29. Independence relationships • Rough intuition (this holds for tree-like graphs, polytrees): • Evidence on the (directed) road between two variables makes them independent • Evidence on an “A” node makes descendants independent • Evidence on a “V” node, or below the V, makes the ancestors of the variables dependent (otherwise they are independent) • Formal property in general case : D-separation  independence (see R&N)

30. Performing Inference • Variables X • Have evidence set E=e, query variable Q • Want to compute the posterior probability distribution over Q, given E=e • Let the non-evidence variables be Y (= X \ E) • Straight forward method: • Compute joint P(YE=e) • Marginalize to get P(Q,E=e) • Divide by P(E=e) to get P(Q|E=e)

31. Burglary Earthquake Alarm JohnCalls MaryCalls Inference in the Alarm Example P(J|M) = ?? Evidence E=e Query Q

32. Burglary Earthquake Alarm P(x1x2…xn) = Pi=1,…,nP(xi|parents(Xi)) JohnCalls MaryCalls  full joint distribution table Inference in the Alarm Example P(J|MaryCalls) = ?? 24 entries 1. P(J,A,B,E,MaryCalls) =P(J|A)P(MaryCalls|A)P(A|B,E)P(B)P(E)

33. Burglary Earthquake Alarm JohnCalls MaryCalls Inference in the Alarm Example P(J|MaryCalls) = ?? 2 entries:one for JohnCalls,the other for JohnCalls 1. P(J,A,B,E,MaryCalls) =P(J|A)P(MaryCalls|A)P(A|B,E)P(B)P(E) 2. P(J,MaryCalls) =Sa,b,e P(J,A=a,B=b,E=e,MaryCalls)

34. Burglary Earthquake Alarm JohnCalls MaryCalls Inference in the Alarm Example P(J|MaryCalls) = ?? 1. P(J,A,B,E,MaryCalls) =P(J|A)P(MaryCalls|A)P(A|B,E)P(B)P(E) 2. P(J,MaryCalls) =Sa,b,e P(J,A=a,B=b,E=e,MaryCalls) 3. P(J|MaryCalls) = P(J,MaryCalls)/P(MaryCalls) = P(J,MaryCalls)/(SjP(j,MaryCalls))

35. How expensive? • P(X) = P(x1x2…xn) = Pi=1,…,n P(xi|parents(Xi)) Straightforward method: • Use above to compute P(Y,E=e) • P(Q,E=e) = Sy1 … Syk P(Y,E=e) • P(E=e) = Sq P(Q,E=e) • Step 1: O( 2n-|E| ) entries! Normalization factor – no big deal once we have P(Q,E=e) Can we do better?

36. Variable Elimination • Consider linear network X1X2X3 • P(X) = P(X1) P(X2|X1) P(X3|X2) • P(X3) = Σx1Σx2 P(x1) P(x2|x1) P(X3|x2)

37. Variable Elimination • Consider linear network X1X2X3 • P(X) = P(X1) P(X2|X1) P(X3|X2) • P(X3) = Σx1Σx2 P(x1) P(x2|x1) P(X3|x2)= Σx2 P(X3|x2) Σx1 P(x1) P(x2|x1) Rearrange equation…

38. Variable Elimination • Consider linear network X1X2X3 • P(X) = P(X1) P(X2|X1) P(X3|X2) • P(X3) = Σx1Σx2 P(x1) P(x2|x1) P(X3|x2) = Σx2 P(X3|x2) Σx1 P(x1) P(x2|x1) = Σx2 P(X3|x2) P(x2) Computed for each value of X2 Cache P(x2) for both values of X3!

39. Variable Elimination • Consider linear network X1X2X3 • P(X) = P(X1) P(X2|X1) P(X3|X2) • P(X3) = Σx1Σx2 P(x1) P(x2|x1) P(X3|x2) = Σx2 P(X3|x2) Σx1 P(x1) P(x2|x1) = Σx2 P(X3|x2) P(x2) Computed for each value of X2 • How many * and + saved? • *: 2*4*2=16 vs 4+4=8 • + 2*3=8 vs 2+1=3 Can lead to huge gains in larger networks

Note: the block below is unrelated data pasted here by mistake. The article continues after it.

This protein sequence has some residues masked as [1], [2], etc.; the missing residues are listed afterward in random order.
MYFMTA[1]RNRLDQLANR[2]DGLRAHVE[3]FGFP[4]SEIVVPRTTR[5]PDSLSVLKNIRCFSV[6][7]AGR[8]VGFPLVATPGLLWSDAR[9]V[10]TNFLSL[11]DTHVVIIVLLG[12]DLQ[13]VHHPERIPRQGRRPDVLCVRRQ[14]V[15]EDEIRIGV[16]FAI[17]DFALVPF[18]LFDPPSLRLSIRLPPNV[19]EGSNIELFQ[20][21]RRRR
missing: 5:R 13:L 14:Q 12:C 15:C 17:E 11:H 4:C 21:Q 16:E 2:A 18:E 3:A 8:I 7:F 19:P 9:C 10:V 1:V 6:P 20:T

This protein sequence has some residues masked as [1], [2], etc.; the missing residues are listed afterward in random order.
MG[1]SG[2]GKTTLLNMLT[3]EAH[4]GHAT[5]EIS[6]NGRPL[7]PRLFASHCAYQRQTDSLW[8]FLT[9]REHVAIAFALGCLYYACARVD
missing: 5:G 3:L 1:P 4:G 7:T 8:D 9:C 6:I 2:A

40. VE in Alarm Example • P(E|j,m)=P(E,j,m)/P(j,m) • P(E,j,m) = ΣaΣb P(E) P(b) P(a|E,b) P(j|a) P(m|a)

41. VE in Alarm Example • P(E|j,m)=P(E,j,m)/P(j,m) • P(E,j,m) = ΣaΣb P(E) P(b) P(a|E,b) P(j|a) P(m|a) = P(E) Σb P(b) Σa P(a|E,b) P(j|a) P(m|a)

42. VE in Alarm Example • P(E|j,m)=P(E,j,m)/P(j,m) • P(E,j,m) = ΣaΣb P(E) P(b) P(a|E,b) P(j|a) P(m|a) = P(E) Σb P(b) Σa P(a|E,b) P(j|a) P(m|a)= P(E) Σb P(b) P(j,m|E,b) Compute for all values of E,b

43. VE in Alarm Example • P(E|j,m)=P(E,j,m)/P(j,m) • P(E,j,m) = ΣaΣb P(E) P(b) P(a|E,b) P(j|a) P(m|a) = P(E) Σb P(b) Σa P(a|E,b) P(j|a) P(m|a)= P(E) Σb P(b) P(j,m|E,b)= P(E) P(j,m|E) Compute for all values of E

44. What order to perform VE? • For tree-like BNs (polytrees), order so parents come before children • # of variables in each intermediate probability table is 2^(# of parents of a node) • If the number of parents of a node is bounded, then VE is linear time! • Other networks: intermediate factors may become large

45. Non-polytree networks • P(D) = ΣaΣbΣc P(A)P(B|A)P(C|A)P(D|B,C) = ΣbΣc P(D|B,C) Σa P(A)P(B|A)P(C|A) A No more simplifications… B C D

46. Approximate Inference Techniques • Based on the idea of Monte Carlo simulation • Basic idea: • To estimate the probability of a coin flipping heads, I can flip it a huge number of times and count the fraction of heads observed • Conditional simulation: • To estimate the probability P(H) that a coin picked out of bucket B flips heads, I can: • Pick a coin C out of B (occurs with probability P(C)) • Flip C and observe whether it flips heads (occurs with probability P(H|C)) • Put C back and repeat from step 1 many times • Return the fraction of heads observed (estimate of P(H))

47. Burglary Earthquake Alarm JohnCalls MaryCalls Approximate Inference: Monte-Carlo Simulation • Sample from the joint distribution B=0 E=0 A=0 J=1 M=0

48. Approximate Inference: Monte-Carlo Simulation • As more samples are generated, the distribution of the samples approaches the joint distribution! B=0 E=0 A=0 J=1 M=0 B=0 E=0 A=0 J=0 M=0 B=0 E=0 A=0 J=0 M=0 B=1 E=0 A=1 J=1 M=0

49. Approximate Inference: Monte-Carlo Simulation • Inference: given evidence E=e (e.g., J=1) • Remove the samples that conflict B=0 E=0 A=0 J=1 M=0 B=0 E=0 A=0 J=0 M=0 B=0 E=0 A=0 J=0 M=0 B=1 E=0 A=1 J=1 M=0 Distribution of remaining samples approximates the conditional distribution!

50. How many samples? • Error of estimate, for n samples, is on average • Variance-reduction techniques